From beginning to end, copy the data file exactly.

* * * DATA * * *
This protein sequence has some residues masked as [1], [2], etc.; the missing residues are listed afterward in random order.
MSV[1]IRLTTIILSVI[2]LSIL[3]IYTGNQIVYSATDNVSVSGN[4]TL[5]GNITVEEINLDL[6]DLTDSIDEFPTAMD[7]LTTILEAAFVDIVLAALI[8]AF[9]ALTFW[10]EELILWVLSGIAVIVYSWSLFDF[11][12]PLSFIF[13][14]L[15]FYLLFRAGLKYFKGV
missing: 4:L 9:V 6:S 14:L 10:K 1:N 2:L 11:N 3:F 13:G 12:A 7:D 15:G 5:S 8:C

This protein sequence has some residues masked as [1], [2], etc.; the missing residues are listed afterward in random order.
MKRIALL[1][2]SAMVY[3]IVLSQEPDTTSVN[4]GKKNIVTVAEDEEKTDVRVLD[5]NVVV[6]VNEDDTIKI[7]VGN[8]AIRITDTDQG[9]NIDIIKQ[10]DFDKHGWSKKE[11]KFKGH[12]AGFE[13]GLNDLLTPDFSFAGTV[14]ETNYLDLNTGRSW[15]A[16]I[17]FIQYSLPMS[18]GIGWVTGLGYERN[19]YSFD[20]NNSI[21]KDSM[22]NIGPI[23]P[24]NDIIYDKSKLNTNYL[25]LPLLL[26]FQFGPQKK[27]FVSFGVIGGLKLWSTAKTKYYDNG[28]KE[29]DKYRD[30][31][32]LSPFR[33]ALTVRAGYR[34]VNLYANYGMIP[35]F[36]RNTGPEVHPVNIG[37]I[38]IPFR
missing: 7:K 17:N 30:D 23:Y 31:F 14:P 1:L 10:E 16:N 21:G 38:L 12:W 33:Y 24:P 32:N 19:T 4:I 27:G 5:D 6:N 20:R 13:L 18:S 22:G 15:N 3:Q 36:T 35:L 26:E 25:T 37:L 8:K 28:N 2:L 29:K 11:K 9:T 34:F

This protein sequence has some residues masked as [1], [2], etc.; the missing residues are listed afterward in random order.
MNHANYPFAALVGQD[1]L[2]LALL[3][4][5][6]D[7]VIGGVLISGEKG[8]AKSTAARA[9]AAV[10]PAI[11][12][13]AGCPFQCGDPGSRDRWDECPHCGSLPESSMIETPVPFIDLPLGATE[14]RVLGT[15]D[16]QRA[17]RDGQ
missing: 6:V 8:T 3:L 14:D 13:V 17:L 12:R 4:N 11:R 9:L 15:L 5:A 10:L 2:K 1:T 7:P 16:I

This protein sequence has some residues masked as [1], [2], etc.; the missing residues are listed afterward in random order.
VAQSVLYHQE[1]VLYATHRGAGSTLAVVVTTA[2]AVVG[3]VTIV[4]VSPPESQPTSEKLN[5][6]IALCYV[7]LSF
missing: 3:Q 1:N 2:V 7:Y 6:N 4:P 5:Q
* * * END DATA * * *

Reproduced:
This protein sequence has some residues masked as [1], [2], etc.; the missing residues are listed afterward in random order.
MSV[1]IRLTTIILSVI[2]LSIL[3]IYTGNQIVYSATDNVSVSGN[4]TL[5]GNITVEEINLDL[6]DLTDSIDEFPTAMD[7]LTTILEAAFVDIVLAALI[8]AF[9]ALTFW[10]EELILWVLSGIAVIVYSWSLFDF[11][12]PLSFIF[13][14]L[15]FYLLFRAGLKYFKGV
missing: 4:L 9:V 6:S 14:L 10:K 1:N 2:L 11:N 3:F 13:G 12:A 7:D 15:G 5:S 8:C

This protein sequence has some residues masked as [1], [2], etc.; the missing residues are listed afterward in random order.
MKRIALL[1][2]SAMVY[3]IVLSQEPDTTSVN[4]GKKNIVTVAEDEEKTDVRVLD[5]NVVV[6]VNEDDTIKI[7]VGN[8]AIRITDTDQG[9]NIDIIKQ[10]DFDKHGWSKKE[11]KFKGH[12]AGFE[13]GLNDLLTPDFSFAGTV[14]ETNYLDLNTGRSW[15]A[16]I[17]FIQYSLPMS[18]GIGWVTGLGYERN[19]YSFD[20]NNSI[21]KDSM[22]NIGPI[23]P[24]NDIIYDKSKLNTNYL[25]LPLLL[26]FQFGPQKK[27]FVSFGVIGGLKLWSTAKTKYYDNG[28]KE[29]DKYRD[30][31][32]LSPFR[33]ALTVRAGYR[34]VNLYANYGMIP[35]F[36]RNTGPEVHPVNIG[37]I[38]IPFR
missing: 7:K 17:N 30:D 23:Y 31:F 14:P 1:L 10:E 16:N 21:G 38:L 12:W 33:Y 24:P 32:N 19:T 4:I 27:G 5:D 6:N 20:R 13:L 18:S 22:G 15:N 3:Q 36:T 35:L 26:E 25:T 37:L 8:K 28:N 2:L 29:K 11:K 9:T 34:F

This protein sequence has some residues masked as [1], [2], etc.; the missing residues are listed afterward in random order.
MNHANYPFAALVGQD[1]L[2]LALL[3][4][5][6]D[7]VIGGVLISGEKG[8]AKSTAARA[9]AAV[10]PAI[11][12][13]AGCPFQCGDPGSRDRWDECPHCGSLPESSMIETPVPFIDLPLGATE[14]RVLGT[15]D[16]QRA[17]RDGQ
missing: 6:V 8:T 3:L 14:D 13:V 17:L 12:R 4:N 11:R 9:L 15:L 5:A 10:L 2:K 1:T 7:P 16:I

This protein sequence has some residues masked as [1], [2], etc.; the missing residues are listed afterward in random order.
VAQSVLYHQE[1]VLYATHRGAGSTLAVVVTTA[2]AVVG[3]VTIV[4]VSPPESQPTSEKLN[5][6]IALCYV[7]LSF
missing: 3:Q 1:N 2:V 7:Y 6:N 4:P 5:Q